Lurking off the Isle of Wight
The fight is fully on between the 40ft monohulls in the doublehanded Shetlands Round Britain and Ireland race after a slow 24 hours crawling along the Kent and Sussex coasts.
At the latest sched (0900) race leader Marco Nannini and Paul Peggs on Sungard Front Arena are due south of the Nab Tower and will be passing to the south of the Isle of Wight over course of this morning. Nannini and Peggs have done well to fend off the attack from second placed Fujifilm, sailed by Alex Bennett and Malcolm Dickinson, and supposedly the faster boat in the light, but the big threat is coming from the boats astern.
In the last 24 hours Solo, sailed by Norwegians Rune Aasberg and Arild Schei, and Nick Leggatt and Phillippa Hutton-Squire’s Phesheya-Racing have caught up dramatically – now just 14 and 16 miles astern of Sungard Front Arena. But the big big threat for these Class 40s is from the Open 40 Roaring Again, sailed by Dutch duo Hans Plas and Robin Verhoef. For those wondering, Class 40s must comply with Class 40 rules, while an Open 40 merely has to be 40ft long and so Roaring Again is built in carbon fibre, etc. While Solo and Phesheya-Racing have peeled off to the south while the race leaders are taking the shortest course along the coast, Roaring Again has dived out into the middle of the Channel and at the moment is some 40 miles southeast of Sungard.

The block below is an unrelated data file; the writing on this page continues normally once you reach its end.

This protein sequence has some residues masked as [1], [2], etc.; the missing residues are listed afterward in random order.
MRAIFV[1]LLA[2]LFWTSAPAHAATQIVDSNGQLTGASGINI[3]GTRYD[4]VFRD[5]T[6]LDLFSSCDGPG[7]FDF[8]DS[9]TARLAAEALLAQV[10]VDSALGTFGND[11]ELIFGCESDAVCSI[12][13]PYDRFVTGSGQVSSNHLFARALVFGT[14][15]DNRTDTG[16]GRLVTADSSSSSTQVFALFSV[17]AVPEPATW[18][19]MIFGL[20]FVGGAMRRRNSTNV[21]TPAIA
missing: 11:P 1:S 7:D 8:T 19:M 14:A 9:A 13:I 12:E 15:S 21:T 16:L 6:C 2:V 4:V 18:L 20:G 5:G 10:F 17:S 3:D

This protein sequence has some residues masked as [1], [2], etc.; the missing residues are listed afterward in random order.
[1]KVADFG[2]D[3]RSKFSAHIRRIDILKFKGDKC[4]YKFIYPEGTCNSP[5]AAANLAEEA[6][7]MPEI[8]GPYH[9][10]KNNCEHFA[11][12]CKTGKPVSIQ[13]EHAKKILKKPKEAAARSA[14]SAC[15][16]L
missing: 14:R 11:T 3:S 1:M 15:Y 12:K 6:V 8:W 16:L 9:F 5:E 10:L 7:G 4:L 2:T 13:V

At present the wind speed is light – although the live data from Greenwich Light Vessel was reporting 11 knots at 0700 – but is from the due west, right on the nose. However the GRIBs seem to indicate that where Roaring Again is the wind in more in the northwest providing them with a better opportunity to lay Start Point, the final headland before the final run into Plymouth.
But this race is far from over with the forecast showing another mid-Channel park-up later today before a very light northerly fills in tomorrow morning.